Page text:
|Publication number||US7100447 B2|
|Application number||US 11/005,663|
|Publication date||Sep 5, 2006|
|Filing date||Dec 7, 2004|
|Priority date||Dec 7, 2004|
|Also published as||CN101111771A, CN101111771B, EP1831701A1, US20060117853, WO2006063160A1|
|Publication number||005663, 11005663, US 7100447 B2, US 7100447B2, US-B2-7100447, US7100447 B2, US7100447B2|
|Original Assignee||Honeywell International Inc.|
|Export Citation||BiBTeX, EndNote, RefMan|
|Patent Citations (30), Referenced by (4), Classifications (9), Legal Events (3)|
|External Links: USPTO, USPTO Assignment, Espacenet|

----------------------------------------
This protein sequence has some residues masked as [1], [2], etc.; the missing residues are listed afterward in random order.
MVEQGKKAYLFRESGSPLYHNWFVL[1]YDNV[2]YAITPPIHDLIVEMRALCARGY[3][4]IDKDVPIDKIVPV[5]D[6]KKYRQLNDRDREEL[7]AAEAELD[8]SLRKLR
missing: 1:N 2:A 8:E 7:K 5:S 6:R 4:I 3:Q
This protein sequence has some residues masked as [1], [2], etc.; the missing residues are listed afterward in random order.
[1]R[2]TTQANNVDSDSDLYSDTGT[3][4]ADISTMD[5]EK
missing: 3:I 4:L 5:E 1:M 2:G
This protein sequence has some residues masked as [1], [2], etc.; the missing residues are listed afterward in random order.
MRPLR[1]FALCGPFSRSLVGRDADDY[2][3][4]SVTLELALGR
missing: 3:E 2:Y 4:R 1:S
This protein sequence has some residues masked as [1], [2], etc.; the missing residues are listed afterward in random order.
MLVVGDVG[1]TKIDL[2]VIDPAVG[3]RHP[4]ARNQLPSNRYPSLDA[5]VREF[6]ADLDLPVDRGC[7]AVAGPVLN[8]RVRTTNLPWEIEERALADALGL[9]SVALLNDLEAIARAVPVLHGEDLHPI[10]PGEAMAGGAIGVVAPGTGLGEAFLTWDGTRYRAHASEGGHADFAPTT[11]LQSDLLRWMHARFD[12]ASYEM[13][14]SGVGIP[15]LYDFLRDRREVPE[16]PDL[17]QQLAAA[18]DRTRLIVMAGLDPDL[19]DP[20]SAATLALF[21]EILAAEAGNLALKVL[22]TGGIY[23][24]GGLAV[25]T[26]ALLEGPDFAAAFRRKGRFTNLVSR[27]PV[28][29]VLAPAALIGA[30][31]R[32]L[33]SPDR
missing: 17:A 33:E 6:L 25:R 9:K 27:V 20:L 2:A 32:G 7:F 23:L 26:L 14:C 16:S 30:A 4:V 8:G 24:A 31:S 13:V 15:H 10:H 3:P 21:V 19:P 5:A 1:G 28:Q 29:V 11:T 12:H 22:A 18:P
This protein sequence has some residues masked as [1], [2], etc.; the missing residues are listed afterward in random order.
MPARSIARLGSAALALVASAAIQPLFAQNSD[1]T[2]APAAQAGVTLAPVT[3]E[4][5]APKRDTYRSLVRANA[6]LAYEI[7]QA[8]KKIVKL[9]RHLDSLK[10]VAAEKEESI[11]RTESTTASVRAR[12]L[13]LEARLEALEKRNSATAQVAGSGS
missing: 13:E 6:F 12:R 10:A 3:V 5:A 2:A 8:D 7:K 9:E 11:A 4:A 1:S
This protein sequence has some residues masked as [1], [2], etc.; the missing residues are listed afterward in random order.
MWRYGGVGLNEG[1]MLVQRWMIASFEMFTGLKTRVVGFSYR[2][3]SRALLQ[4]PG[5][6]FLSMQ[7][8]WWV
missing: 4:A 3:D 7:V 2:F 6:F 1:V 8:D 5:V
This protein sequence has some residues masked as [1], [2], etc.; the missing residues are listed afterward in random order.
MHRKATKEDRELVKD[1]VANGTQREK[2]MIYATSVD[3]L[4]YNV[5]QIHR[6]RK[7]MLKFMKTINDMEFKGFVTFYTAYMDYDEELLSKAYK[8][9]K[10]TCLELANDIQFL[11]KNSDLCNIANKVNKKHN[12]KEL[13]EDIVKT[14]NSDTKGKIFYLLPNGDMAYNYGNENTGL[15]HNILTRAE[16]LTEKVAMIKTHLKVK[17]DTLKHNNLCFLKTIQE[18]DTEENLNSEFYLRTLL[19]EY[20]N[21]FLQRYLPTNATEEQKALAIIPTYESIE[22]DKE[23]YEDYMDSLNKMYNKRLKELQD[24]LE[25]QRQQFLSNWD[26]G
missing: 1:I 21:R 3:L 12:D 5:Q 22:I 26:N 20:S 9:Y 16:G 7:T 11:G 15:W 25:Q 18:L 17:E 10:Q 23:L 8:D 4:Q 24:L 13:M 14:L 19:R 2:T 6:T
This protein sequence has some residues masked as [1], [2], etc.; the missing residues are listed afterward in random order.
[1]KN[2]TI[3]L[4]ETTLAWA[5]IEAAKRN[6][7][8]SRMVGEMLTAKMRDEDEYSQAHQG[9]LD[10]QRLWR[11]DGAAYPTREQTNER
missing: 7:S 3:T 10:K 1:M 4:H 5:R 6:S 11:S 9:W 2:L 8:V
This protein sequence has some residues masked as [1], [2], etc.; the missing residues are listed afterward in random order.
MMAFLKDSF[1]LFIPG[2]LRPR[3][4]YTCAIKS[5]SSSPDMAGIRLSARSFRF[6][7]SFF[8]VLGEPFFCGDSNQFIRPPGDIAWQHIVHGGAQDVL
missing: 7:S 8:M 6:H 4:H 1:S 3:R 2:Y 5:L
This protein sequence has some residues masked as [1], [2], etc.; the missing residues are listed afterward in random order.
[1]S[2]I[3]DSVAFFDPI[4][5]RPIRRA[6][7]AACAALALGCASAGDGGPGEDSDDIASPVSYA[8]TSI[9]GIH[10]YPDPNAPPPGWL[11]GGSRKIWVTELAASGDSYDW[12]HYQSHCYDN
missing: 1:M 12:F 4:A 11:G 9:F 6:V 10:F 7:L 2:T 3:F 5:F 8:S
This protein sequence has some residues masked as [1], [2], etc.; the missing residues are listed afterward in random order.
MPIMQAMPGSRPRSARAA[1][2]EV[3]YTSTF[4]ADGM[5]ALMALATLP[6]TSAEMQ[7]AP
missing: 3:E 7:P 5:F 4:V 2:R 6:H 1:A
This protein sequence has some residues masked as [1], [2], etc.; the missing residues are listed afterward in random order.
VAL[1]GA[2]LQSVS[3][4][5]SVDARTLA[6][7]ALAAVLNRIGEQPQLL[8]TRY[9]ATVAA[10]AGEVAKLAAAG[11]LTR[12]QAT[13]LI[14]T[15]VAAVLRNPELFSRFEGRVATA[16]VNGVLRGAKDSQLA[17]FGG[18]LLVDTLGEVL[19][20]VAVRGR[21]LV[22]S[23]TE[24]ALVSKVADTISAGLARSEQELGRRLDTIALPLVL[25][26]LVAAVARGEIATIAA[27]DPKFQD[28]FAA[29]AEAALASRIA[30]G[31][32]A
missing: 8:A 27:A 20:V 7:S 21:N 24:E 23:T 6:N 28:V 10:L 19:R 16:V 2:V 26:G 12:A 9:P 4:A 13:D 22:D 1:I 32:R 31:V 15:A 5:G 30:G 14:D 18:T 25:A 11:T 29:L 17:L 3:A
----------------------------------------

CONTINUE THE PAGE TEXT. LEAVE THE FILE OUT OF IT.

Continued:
Force rebalance accelerometers which include a proof mass suspended between one or more magnet assemblies are generally known in the art. Examples of such accelerometers are disclosed in U.S. Pat. Nos. 4,182,187; 4,250,757; 4,394,405; 4,399,700; 4,400,979; 4,441,366; 4,555,944; 4,555,945; 4,592,234; 4,620,442; 4,697,455; 4,726,228; 4,932,258; 4,944,184; 5,024,089; 5,085,079; 5,090,243; 5,097,172; 5,111,694; 5,182,949; 5,203,210; 5,212,984; and 5,220,831, all herein incorporated by reference. Such force rebalance accelerometers normally include a proof mass, known to be formed from amorphous quartz, suspended by one or more flexures to enable the proof mass to deflect in response to forces or accelerations along a sensitive axis, generally perpendicular to the plane of the proof mass. At rest, the proof mass is normally suspended equidistantly between upper and lower excitation rings. Electrically conductive material forming pick-off capacitance plates, is disposed on opposing sides of the proof mass to form capacitive elements with the excitation rings. An acceleration or force applied along the sensitive axis causes the proof mass to deflect either upwardly or downwardly which causes the distance between the pick-off capacitance plates and the upper and lower excitation rings to vary. This change in the distance between the pick-off capacitance plates and the upper and lower excitation rings causes a change in the capacitance of the capacitive elements. The difference in the capacitances of the capacitive elements is thus representative of the displacement of the proof mass along the sensitive axis. This displacement signal is applied to a servo system that includes one or more electromagnets which function to return the proof mass to its null or at-rest position. The magnitude of the drive currents applied to the electromagnets, in turn, is representative of the acceleration or force along the sensitive axis.